As a consequence of the cross-border division, the assets and liabilities and all rights and obligations, including any rights and obligations arising from contracts, acts or omissions, should be transferred to the recipient companies in accordance with the allocation specified in the draft terms of division, and the members of the company being divided who do not exercise their exit rights should become members of the recipient companies, should remain members of the company being divided or should become members of both. In particular, recipient companies should respect any rights and obligations arising from contracts of employment or from employment relationships, including any collective agreements.
The harmonisation of cross-border operations of limited liability companies within the European Union as envisaged by the amendments provided in the 2019 Directive simplifies the procedures thereof and therefore reinforces the principle of freedom of establishment. This will certainly improve the functioning of the internal market for companies and firms as such harmonisation removes barriers to trade and allows for greater flexibility in businesses that have the intention to move across different Member States.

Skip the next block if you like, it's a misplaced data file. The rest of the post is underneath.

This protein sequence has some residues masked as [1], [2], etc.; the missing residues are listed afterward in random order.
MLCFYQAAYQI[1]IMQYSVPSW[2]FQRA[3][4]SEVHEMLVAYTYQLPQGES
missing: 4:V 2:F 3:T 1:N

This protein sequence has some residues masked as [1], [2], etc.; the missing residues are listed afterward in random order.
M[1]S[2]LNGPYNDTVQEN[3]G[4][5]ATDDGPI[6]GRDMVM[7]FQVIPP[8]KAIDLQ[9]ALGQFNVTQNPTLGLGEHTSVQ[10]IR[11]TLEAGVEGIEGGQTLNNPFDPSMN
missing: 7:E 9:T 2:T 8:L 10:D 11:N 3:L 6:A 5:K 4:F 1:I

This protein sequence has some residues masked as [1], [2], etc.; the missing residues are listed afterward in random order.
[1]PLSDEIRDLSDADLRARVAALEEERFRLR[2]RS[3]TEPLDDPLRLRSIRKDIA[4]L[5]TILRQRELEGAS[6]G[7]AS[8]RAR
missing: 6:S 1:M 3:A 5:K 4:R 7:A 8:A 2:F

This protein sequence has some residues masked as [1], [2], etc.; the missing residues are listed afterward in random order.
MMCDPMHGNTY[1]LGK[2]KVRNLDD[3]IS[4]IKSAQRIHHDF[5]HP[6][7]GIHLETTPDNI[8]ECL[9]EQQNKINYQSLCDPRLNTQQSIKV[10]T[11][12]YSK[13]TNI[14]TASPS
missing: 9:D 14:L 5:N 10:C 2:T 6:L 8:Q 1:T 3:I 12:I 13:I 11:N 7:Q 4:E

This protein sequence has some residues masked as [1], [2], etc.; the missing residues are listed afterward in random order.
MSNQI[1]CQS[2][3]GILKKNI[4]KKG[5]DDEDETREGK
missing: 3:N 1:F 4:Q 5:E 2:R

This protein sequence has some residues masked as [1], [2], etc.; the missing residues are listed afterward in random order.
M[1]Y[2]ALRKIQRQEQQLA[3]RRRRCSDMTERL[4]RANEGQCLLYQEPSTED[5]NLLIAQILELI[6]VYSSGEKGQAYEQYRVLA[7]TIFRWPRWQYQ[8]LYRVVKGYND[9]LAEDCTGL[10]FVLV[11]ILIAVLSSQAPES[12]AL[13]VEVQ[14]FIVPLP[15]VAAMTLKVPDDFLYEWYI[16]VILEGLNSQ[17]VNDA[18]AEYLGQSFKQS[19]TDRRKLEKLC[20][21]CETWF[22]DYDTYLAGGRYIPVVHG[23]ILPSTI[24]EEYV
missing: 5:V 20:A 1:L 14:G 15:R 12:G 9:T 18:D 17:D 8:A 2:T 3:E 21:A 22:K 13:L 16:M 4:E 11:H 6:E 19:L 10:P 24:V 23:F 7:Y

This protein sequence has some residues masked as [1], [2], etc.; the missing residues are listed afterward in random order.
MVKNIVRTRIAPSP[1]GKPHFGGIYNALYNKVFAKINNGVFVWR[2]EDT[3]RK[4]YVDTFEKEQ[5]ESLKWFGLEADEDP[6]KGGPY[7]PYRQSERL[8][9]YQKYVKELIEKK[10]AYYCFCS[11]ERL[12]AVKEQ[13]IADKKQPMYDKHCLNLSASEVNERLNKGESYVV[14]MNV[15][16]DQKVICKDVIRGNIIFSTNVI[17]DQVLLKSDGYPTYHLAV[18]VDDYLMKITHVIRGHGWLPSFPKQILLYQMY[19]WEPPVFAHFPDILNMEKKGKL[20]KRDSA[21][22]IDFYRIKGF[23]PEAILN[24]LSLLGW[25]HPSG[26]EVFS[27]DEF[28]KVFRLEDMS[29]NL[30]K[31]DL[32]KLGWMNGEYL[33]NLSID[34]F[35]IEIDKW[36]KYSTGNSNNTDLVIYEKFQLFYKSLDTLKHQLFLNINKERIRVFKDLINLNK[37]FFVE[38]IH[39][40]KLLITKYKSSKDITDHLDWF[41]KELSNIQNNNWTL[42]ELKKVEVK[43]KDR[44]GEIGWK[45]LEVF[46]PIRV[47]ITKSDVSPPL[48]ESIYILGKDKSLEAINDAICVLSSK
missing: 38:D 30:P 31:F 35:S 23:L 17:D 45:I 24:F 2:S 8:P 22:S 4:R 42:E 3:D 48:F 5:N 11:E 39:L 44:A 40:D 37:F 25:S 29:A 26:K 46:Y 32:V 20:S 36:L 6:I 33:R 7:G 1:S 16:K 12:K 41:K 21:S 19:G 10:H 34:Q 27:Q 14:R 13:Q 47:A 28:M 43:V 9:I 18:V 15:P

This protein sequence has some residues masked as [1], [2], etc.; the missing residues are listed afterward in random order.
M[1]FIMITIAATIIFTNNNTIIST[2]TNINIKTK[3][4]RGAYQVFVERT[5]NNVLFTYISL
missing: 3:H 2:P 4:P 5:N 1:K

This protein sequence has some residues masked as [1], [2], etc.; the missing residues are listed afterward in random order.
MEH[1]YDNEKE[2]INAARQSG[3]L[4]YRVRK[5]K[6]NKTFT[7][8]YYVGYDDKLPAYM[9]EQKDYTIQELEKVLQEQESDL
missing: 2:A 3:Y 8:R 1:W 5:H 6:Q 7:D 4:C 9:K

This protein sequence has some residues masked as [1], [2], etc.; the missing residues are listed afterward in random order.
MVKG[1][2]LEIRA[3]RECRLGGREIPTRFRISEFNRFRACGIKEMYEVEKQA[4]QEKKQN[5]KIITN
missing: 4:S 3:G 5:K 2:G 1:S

As seen above, Maltese legislation already provides for the division of companies and the transfer of the registered office from one jurisdiction to another. The most significant changes will be seen in the latter cross-border operations due to the fact that many requirements stipulated under the 2019 Directive are not provided for under local legislation. It will therefore be interesting to see how our local legislators will be transposing the 2019 Directive into Maltese law in conjunction with the current local law provisions.